|Company Type||Bus Manufacturer|
|Location||Livermore, California, United States|
|Area Served||United States|
Gillig Corporation is an American manufacturer of heavy-duty transit buses located in Livermore, California. Prior to 1993, Gillig had also been a manufacturer of school buses; and prior to May 2017, Gillig had been headquartered in Hayward, California. Currently, Gillig produces around 1,200 to 1,300 buses a year.
The company was founded by Jacob Gillig in 1890 in San Francisco, CA where he opened a carriage and wagon shop. He was joined by his son Leo in 1896. The original shop was destroyed by fire in the 1906 San Francisco earthquake, but was reopened by Leo in 1914 as the Leo Gillig Automobile Works manufacturing automobile, hearse, truck, and bus bodies. In 1920, Leo's brother Chester Gillig joined the company. He introduced and patented the "California Top" roof construction style which consisted of a hard-top roof and drop-sliding windows. Around this time, the company became known as Gillig Bros.
In 1929, they built their first bus followed three years later with their very first school bus body built. After their first bus was built, Gillig had seen a sharp drop in sales for their other products, so they converted their manufacturing plant over to handle the construction of the school bus line, which almost immediately became Gillig’s number one business. A short time after Gillig experienced a drop in sales for their other products, and decided to focus solely on building school buses. In 1937, Gillig moved to a new, state-of-the-art construction facility in Hayward, CA where they built their first “transit-style” school bus. Gillig purchased Pacific Bus division of Kenworth Truck Company in 1957, and further developed their school bus range.
The company became known as the Gillig Corporation in 1969, with the purchase of the company by Herrick-Pacific Steel.
Gillig entered the transit buses market and partnered with Neoplan in 1977 to build a series of transit buses that had the option of propane fueled engines. However, the partnership was short-lived, only lasting until 1979. Gillig began designing a transit bus with AVIS Rent-a-Car, and the Phantom was introduced in 1982. Production of the Transit Coach School Bus ceased in 1982 as demand dwindled. However, with the success of the phantom a prototype school bus variation of the Phantom was built in 1985 and offered in 1986. But faced with dropping sales again, school bus production stopped in 1993. In 1997, Gillig produced their first low floor bus developed with Hertz. Initially purchased by rental car companies for use as shuttles, transit agencies soon began purchasing the low floor bus. With the popularity of low floor buses rising, the Phantom was discontinued in September 2008.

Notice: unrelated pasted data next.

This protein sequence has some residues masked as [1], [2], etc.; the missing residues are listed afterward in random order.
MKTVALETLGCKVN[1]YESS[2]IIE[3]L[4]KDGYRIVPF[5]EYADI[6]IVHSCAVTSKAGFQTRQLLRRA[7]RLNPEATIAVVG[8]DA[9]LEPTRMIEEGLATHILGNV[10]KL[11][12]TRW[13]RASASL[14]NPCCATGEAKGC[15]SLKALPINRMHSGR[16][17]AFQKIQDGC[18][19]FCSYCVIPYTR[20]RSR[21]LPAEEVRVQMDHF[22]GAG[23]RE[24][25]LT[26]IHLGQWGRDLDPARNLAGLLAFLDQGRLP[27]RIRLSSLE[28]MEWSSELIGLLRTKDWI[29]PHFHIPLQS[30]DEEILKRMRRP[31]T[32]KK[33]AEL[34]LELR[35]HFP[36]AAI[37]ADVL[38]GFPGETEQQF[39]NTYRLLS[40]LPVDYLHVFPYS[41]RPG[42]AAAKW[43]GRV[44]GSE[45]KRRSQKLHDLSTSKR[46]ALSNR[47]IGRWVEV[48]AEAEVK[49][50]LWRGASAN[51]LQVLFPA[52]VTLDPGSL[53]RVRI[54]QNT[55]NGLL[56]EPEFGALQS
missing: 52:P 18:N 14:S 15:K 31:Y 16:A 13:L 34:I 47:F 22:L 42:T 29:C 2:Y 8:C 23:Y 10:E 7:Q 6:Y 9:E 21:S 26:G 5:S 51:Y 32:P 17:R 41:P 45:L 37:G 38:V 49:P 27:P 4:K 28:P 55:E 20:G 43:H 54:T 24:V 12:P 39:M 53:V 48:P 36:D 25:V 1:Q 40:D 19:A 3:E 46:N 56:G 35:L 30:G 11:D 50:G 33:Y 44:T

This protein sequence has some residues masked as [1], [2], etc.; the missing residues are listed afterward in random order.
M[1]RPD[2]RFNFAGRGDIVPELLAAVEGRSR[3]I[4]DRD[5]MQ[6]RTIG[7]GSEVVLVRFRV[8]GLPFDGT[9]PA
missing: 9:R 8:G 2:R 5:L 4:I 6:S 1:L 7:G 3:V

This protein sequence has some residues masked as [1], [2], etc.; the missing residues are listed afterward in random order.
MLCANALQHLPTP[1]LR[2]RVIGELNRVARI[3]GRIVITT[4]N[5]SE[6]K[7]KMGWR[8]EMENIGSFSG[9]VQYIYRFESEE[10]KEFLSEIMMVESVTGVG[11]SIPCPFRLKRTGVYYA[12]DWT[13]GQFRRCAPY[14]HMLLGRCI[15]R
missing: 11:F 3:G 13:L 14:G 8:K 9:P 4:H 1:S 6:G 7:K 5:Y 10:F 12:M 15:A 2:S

In 1996, Gillig built their first hybrid bus which used a diesel-electric series hybrid system. In 2001, the built their first diesel-electric parallel hybrid. This 40’ Gillig Phantom bus was powered by GM-Allison's EP40 hybrid system. Demonstrators were built, but few, if any, were produced for clients. In 2004, Gillig began offering a hybrid version of the Low Floor, which began Altoona testing in March of that year. The same year, Gillig along with ISE Corporation and Complete Coach Works unveiled a gasoline-electric hybrid version of the Phantom for Elk Grove Transit. These however saw little success as the fleet was plagued with problems and subsequently withdrawn. The diesel-electric hybrid Low Floor, would prove to become popular with approximately 40 transit agencies ordering them. In a further development in alternative fuel, Gillig partnered with Enviromech Industries in March 2010 to supply CNG systems for use in Gillig buses.
In August 2008, Gillig Corporation was purchased by Henry Crown & Co. operating under CC Industries Inc. (CCI), based in Chicago. In May 2017, Gillig relocated their headquarters and manufacturing facility to Livermore, California, which is twice the size of their former location in Hayward, California.
1st letter (model):
2nd & 3rd number (engine):
|20||Detroit Diesel Series 50|
|22||Detroit Diesel Series 40|
|26||Detroit Diesel Series 40E|
|27||Cummins ISL/ISL9/Cummins Westport ISL G until 2017|
|28||Electric Motor/Fuel Cell|
|29||Cummins ISL (2004-2007)|
|30||Cummins ISB/ISB6.7 (Hybrid)|
|31||Cummins Westport ISL G NZ since 2017|
4th letter (length):
5th-7th numbers (width):
8th letter & 9th number (brakes):
All three models offered by Gillig are essentially the same bus with different styling options. The individual styling options (i.e. frameless windows, dual-piece front windshield, roof fairings, and BRT front and rear ends) can be mixed and matched by transit agencies in order to "customize" their buses.
Gillig's products are available in 29, 35, and 40 foot variants, all of which are 102 inches wide. The trolley replica option was not available in the 40 foot model until recently.
- Gillig-Neoplan (1977-79) - A Rear-engine design transit bus built as a joint venture with Neoplan, that was available in 30 and 35 foot lengths, and diesel or propane engines.
- Microcoach (early 1970s-1974)
- Phantom (1980-2008)
- Spirit (1989-early 90s)
- Transit Coach School Bus (1957-1982) - A long-running series of transit-style school buses that Gillig produced prior to the production of the Phantom.
- Gillig History, gillig.com
- Gillig Corp. under new ownership, metro-magazine.com
- Model breakdown, groups.google.ca